The introduction of engineering into elementary school state and national standards offers students new opportunities to engage in practices with which they are likely unfamiliar. One core engineering experience is using an engineering design process to solve a design challenge. As children navigate a structured engineering design process, they encounter new opportunities to engage in verbal and written discourse. Engineering curricula may feature physical artifacts like materials and engineering notebooks, the use of which structures students’ experiences. Engineering notebooks have potential to guide elementary students’ engineering practice in unique ways that enhance their learning; this study investigates how notebooks shape students’ engineering practice, discourse, and interactions. Our research approach is based on educational ethnography developed by Author 4 and colleagues ([Author 4], 2014; [Author 4 et al.], 1999). This approach begins by asking ethnographically oriented questions about the cultural practices of a group (Castanheira, Crawford, Dixon, & Green, 2003). In this case, we analyzed the video dataset and notebooks to understand the ways that elementary engineering was interactionally accomplished among the students, the notebooks they used, and their teacher. We drew from interactional sociolinguistics to study specific discourse processes in contexts of use (Gumperz, 1982). We used video data collected as part of a larger research study. We purposefully selected one elementary student group (3-5 students) from each of four classes engaged in engineering design. Student engineering notebooks were also collected. Students used these notebooks, part of the curricular resources, to record data, represent models, and present designs. We transcribed video footage of each group (4-7 hours apiece) and created event maps for each lesson. During analysis, we paid particular attention to student use of the notebooks. We derived categories representing how the notebook is used and the roles it plays as students engage in engineering practices. We found that the notebook shapes student practice of engineering, becoming an actor in the students’ conversations and structuring student activity in several key ways. First, the necessity to draw or describe plans for a group design in the notebook demands that students build consensus. Second, as part of the discussion and argumentation during this consensus-building, students rely on information held in the notebook, referring to previously recorded design ideas, scientific data, and engineering test results. Finally, particular sections of the notebook require students, individually and as a group, to reflect on their engineering practice and synthesize their activity throughout the design challenge to present final designs or recommendations to clients. As engineering at the elementary level proliferates, considering these and other ways in which notebooks support and structure student engineering practice could assist teachers and curriculum developers in designing better learning opportunities for elementary students. Castanheira, M. L., Crawford, T., Dixon, C. & Green, J. L. (2001). Interactional ethnography: An approach to studying the social construction of literate practices. Linguistics & Education, 11, 353-400. Gumperz, J. J. (1982). Discourse strategies. Cambridge: Cambridge University Press. Author 4. (2014). Book chapter. Dordrecht: Springer. Author 4 et al. (1999). Journal of Research in Science Teaching.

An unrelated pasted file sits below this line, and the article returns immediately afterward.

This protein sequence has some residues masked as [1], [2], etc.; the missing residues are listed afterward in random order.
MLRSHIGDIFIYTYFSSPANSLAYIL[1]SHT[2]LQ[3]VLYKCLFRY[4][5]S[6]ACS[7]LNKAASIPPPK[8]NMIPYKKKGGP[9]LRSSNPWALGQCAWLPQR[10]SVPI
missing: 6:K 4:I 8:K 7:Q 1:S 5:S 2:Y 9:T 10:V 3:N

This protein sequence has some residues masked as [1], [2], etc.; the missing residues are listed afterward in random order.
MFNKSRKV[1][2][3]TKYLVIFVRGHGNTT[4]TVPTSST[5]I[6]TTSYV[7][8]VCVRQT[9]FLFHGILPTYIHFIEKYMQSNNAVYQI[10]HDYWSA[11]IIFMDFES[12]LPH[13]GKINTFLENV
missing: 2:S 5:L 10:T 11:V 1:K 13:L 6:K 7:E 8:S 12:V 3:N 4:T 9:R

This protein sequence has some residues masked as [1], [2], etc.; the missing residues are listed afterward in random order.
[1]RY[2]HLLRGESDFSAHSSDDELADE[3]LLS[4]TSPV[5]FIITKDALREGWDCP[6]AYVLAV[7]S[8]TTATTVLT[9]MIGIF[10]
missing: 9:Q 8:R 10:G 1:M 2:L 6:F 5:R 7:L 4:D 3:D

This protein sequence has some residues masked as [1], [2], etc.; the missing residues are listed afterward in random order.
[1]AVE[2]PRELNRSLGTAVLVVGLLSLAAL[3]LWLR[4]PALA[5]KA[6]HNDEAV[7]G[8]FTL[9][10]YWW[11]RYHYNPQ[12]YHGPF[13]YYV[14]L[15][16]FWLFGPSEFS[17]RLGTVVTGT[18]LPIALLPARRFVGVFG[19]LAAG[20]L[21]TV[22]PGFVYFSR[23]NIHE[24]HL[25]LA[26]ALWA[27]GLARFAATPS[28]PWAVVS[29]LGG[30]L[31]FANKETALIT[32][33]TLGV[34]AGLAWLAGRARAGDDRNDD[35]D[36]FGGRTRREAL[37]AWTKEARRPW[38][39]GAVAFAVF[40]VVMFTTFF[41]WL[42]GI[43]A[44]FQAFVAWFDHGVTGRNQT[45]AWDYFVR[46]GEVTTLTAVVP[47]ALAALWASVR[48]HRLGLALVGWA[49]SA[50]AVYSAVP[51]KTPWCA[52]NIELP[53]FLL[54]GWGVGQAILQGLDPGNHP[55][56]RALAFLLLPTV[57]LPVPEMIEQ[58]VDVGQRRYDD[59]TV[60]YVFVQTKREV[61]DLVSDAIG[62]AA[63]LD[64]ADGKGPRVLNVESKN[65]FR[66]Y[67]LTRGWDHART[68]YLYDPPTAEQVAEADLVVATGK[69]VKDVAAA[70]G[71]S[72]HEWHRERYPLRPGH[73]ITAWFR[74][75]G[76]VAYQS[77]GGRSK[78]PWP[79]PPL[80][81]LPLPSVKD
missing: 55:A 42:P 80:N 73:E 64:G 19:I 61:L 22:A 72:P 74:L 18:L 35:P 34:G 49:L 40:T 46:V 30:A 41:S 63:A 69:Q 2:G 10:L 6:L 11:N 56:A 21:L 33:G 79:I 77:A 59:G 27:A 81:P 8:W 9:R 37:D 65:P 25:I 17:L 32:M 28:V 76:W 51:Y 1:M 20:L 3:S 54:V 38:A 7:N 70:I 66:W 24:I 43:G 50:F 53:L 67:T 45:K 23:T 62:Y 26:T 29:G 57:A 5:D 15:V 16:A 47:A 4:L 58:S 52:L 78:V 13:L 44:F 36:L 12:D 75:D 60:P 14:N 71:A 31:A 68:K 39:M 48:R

Hertel, J. D., & Cunningham, C. M., & Kelly, G. J., & Lachapelle, C. P. (2016, June), The Roles of Engineering Notebooks in Shaping Elementary Engineering Student Discourse and Practice (RTP) Paper presented at 2016 ASEE Annual Conference & Exposition, New Orleans, Louisiana. 10.18260/p.27014

ASEE holds the copyright on this document. It may be read by the public free of charge. Authors may archive their work on personal websites or in institutional repositories with the following citation: © 2016 American Society for Engineering Education. Other scholars may excerpt or quote from these materials with the same citation. When excerpting or quoting from Conference Proceedings, authors should, in addition to noting the ASEE copyright, list all the original authors and their institutions and name the host city of the conference. - Last updated April 1, 2015